Do this exercise three times slowly, taking the time to really experience the sensation of relaxation that occurs with the exhalations.

The 11 Sophrology Exercises for Level 1

To calm and focus the mind:

1. Inhale for a comfortable count, then exhale for longer than your exhalation by a count or two. Breathe into your belly feeling it rise with your inhalation and fall with your exhalation. Allow 3 to 4 minutes for this exercise and feel the benefits.

2. Humming: Inhale, and as you exhale, gently hum. Make sure your humming is longer than the inhalation. Notice how the sounds make different parts of your body vibrate.

Yoga practitioners will recognise these as variations of pranayama techniques.

The exercises, such as those given above, and demonstrated in the video, are easy to remember and can be done anytime, anywhere. When practiced regularly, the exercises train your mind and body to become healthier and stronger and more focused on a rational, yet positive, approach to life. Working one-on-one with a sophrologist, you may be able to focus in on problem areas and work through them gently and without medication. As with any mind/body practice, regular practise is the key to success.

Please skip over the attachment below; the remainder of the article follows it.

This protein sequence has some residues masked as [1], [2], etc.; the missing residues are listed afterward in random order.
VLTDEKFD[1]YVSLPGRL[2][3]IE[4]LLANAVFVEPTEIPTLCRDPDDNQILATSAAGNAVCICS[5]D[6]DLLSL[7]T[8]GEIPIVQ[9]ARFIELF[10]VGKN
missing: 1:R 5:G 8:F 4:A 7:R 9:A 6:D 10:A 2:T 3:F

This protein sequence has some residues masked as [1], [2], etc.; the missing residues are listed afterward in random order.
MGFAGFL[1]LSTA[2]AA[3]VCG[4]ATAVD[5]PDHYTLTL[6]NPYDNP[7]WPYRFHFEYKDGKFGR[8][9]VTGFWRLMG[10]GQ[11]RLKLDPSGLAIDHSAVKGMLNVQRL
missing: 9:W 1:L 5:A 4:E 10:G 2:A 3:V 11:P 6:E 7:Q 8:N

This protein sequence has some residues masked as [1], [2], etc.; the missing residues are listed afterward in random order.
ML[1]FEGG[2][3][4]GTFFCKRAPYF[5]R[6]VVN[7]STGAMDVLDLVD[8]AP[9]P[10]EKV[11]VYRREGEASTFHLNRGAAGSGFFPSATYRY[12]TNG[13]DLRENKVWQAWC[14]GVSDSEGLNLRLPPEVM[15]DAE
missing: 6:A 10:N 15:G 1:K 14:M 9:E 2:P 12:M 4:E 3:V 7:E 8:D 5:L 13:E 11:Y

Words By Edwina Shaw

Writer; Teacher of workshops combining Writing and Yoga

 

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David Moxon
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David Moxon

Very good exercises for promoting one`s wellbeing when we take adaptation through our body with flow and aligning strength energy

Rebecca T.
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Rebecca T.

These are all very good exercises for helping to calm the body’s nervous system so you can meditate. I have been using the app Insight Timer for the past year and it offers free guided meditations that offer all of the above exercises, albeit not usually together. I find Sophrology very interesting, having studied both psychology and Eastern philosophies and practices. It does truly seem to be a blending of the best techniques, which is what we really need, especially in the West. We are so out of tune with both our bodies and our minds. We like to think… Read more »